When somebody complains about the weather in Kansas, you often hear the retort, “wait a few minutes and it will change.” Sometimes that change is positive, sometimes it is negative. In the short term, it is unpredictable, but in the long term the cycles of the seasons are highly predictable. Spring follows Winter, Summer follows Spring then Fall and Winter again.
Markets are no different. After a great year for almost all asset classes in 2021, this year has gotten off to a rocky start. Some of the volatility is not surprising since we anticipated that the Federal Reserve would be raising interest rates this year.
However, the Russian invasion of the Ukraine has added additional volatility. With global supply chains already stretched thin by Covid, these new disruptions have increased the threat of significant inflation. We are seeing these incremental stresses in the price of oil and gas, as well as commodity foodstuffs, like wheat, and in precious and non-precious metals. As markets adjust to higher commodity prices, currency uncertainties, and general lack of clarity, increased volatility and downward price pressure on all assets has ensued.
While these declines are uncomfortable, they are not abnormal and like the seasons they are likely cyclical. During a “winter storm”, like we are having now, it is instructive to look at the “weather” in previous periods and see if this period is truly extreme or more akin to a normal cycle.
Heading into the start of this year the stock market had doubled off its March 2020 low. It had been 20 months since a correction of at least 10%. In 29 of the last 50 years the market endured at least one 10% correction and so was due to shake out weak hands at some point this year. Below, is a chart of the frequency and depth of corrections in the SP500 back to 1928.
As you can see corrections of 10-20% are relatively common. Although, they often feel very uncomfortable when we are on the midst of one it is encouraging to see that we have been here before and eventually snapped strongly back.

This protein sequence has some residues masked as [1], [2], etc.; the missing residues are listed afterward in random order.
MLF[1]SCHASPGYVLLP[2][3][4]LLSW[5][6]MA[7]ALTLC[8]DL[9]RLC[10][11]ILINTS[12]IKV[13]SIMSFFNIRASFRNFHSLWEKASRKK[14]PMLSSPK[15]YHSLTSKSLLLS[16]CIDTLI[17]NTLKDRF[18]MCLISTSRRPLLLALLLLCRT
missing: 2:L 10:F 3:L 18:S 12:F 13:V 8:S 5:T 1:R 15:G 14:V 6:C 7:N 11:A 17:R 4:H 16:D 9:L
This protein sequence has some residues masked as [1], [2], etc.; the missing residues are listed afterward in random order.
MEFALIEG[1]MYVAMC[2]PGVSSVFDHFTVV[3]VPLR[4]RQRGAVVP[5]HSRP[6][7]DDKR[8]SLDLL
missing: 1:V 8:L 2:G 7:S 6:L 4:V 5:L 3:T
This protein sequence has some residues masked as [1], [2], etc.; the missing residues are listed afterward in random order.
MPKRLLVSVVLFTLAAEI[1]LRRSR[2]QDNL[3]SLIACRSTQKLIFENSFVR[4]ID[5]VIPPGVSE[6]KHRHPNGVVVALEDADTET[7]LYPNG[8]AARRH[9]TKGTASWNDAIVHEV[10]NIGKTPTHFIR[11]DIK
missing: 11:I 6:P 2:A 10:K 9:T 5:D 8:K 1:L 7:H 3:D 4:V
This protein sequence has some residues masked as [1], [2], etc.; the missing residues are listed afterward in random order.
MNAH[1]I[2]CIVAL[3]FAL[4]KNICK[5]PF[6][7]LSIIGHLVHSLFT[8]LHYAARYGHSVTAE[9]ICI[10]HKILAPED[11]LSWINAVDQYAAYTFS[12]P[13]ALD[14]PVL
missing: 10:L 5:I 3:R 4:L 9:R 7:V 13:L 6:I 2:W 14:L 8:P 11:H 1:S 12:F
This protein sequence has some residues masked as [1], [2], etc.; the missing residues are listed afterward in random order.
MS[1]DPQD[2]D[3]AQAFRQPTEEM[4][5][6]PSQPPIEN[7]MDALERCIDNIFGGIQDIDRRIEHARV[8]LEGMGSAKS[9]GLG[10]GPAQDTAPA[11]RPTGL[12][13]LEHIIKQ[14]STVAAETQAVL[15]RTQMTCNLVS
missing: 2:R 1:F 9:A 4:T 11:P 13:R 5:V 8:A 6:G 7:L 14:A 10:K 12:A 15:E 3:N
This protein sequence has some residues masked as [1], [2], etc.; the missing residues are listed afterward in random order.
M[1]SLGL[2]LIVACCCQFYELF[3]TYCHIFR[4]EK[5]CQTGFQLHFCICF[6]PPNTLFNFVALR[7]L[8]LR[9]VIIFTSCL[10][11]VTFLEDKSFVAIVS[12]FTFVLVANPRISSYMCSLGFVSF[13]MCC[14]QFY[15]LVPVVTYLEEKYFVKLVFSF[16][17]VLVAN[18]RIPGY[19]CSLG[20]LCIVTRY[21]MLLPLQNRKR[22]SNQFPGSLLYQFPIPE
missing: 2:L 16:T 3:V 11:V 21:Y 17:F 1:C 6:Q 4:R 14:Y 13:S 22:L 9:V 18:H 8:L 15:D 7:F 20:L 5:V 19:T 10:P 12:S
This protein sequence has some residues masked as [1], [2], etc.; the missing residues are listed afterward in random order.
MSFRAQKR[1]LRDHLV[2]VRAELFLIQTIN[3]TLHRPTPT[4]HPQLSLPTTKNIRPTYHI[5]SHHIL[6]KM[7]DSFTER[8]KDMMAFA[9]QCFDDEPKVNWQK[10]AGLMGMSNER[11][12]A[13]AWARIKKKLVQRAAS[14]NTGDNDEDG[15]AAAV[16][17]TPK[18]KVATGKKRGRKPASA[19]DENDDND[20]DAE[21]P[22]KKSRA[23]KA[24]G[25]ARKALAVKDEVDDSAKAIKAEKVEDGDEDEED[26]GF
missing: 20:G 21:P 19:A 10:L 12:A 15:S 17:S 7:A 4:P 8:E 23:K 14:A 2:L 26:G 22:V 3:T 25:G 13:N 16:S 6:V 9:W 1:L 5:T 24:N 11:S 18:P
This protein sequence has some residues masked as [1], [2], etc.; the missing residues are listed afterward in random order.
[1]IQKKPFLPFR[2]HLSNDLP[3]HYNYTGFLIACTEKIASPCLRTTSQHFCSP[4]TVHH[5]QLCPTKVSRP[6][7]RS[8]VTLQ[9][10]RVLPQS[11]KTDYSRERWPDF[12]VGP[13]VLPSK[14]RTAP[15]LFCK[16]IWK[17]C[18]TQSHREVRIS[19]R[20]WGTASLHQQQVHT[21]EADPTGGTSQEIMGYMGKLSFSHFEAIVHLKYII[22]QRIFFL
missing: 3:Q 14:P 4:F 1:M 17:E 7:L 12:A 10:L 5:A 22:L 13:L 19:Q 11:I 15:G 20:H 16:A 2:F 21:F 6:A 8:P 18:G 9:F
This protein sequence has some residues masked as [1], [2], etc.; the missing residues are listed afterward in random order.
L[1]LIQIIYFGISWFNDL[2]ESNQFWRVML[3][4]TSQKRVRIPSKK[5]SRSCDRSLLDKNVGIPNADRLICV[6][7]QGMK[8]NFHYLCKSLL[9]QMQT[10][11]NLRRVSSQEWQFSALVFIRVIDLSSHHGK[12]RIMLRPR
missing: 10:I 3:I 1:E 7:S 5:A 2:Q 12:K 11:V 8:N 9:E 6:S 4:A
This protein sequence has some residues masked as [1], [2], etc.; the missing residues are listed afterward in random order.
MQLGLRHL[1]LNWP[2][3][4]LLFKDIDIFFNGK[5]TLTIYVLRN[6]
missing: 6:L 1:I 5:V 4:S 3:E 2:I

We also think it is instructive to look at how markets have reacted to various geopolitical events over time. Below is a list of different events which lead to sizeable moves in the markets and the amount of time it took for the eventual recovery.
We think that the most relevant recent analogy might be the first Iraq war in the early 90’s. As you can see, the market dropped about 20%, after having had a major bull run. Much of the dip was driven by concern that a prolonged war in the Gulf would lead to higher oil prices and commodity inflation. Once the situation settled the market reclaimed its highs within a year. A similar situation could play itself out this time around, though we need an end to hostilities for the recovery to begin.
Fortunately, some asset classes, like long/short equities and managed futures, benefit from the current environment and volatility. These types of periods are why we maintain diversified portfolios and keep a long view. Just like we don’t throw out our Winter coats when Spring comes, knowing Winter will return, we hold assets that perform well in different seasons.
We continue to be believers in the investing truism that when you least expect it the cycle will turn and what once was dear will appear unwanted and what was unwanted will suddenly be dear.
Rest assured also, that while we keep one eye on the current cycle we keep our other eye on the horizon knowing that the weather will again change and other opportunities will present themselves.
On a final note, while we try to keep an unemotional eye on the markets and investing we would be remiss not to mention that beneath the headlines there is a true tragedy taking place in the Ukraine. Fathers, mothers, sons, and daughters having their lives interrupted and finding themselves in harms way. Our thoughts and prayers are with all people suffering during these turbulent times.